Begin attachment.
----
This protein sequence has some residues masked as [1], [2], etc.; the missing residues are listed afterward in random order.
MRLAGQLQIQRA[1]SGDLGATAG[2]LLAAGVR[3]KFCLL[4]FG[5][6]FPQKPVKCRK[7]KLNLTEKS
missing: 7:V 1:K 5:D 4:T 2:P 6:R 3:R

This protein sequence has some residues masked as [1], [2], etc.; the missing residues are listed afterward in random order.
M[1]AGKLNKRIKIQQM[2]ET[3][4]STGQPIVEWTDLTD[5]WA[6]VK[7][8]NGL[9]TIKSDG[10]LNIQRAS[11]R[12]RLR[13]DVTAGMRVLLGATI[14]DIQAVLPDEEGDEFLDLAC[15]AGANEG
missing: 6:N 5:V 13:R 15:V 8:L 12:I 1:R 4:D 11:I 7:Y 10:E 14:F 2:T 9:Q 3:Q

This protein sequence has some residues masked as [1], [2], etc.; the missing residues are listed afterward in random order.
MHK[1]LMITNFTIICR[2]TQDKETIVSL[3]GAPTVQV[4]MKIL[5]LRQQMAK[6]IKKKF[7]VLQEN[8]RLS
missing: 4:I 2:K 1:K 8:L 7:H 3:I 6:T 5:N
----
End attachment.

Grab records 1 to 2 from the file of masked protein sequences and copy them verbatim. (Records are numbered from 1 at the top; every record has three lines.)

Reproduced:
This protein sequence has some residues masked as [1], [2], etc.; the missing residues are listed afterward in random order.
MRLAGQLQIQRA[1]SGDLGATAG[2]LLAAGVR[3]KFCLL[4]FG[5][6]FPQKPVKCRK[7]KLNLTEKS
missing: 7:V 1:K 5:D 4:T 2:P 6:R 3:R

This protein sequence has some residues masked as [1], [2], etc.; the missing residues are listed afterward in random order.
M[1]AGKLNKRIKIQQM[2]ET[3][4]STGQPIVEWTDLTD[5]WA[6]VK[7][8]NGL[9]TIKSDG[10]LNIQRAS[11]R[12]RLR[13]DVTAGMRVLLGATI[14]DIQAVLPDEEGDEFLDLAC[15]AGANEG
missing: 6:N 5:V 13:R 15:V 8:L 12:I 1:R 4:D 11:I 7:Y 10:E 14:F 2:T 9:Q 3:Q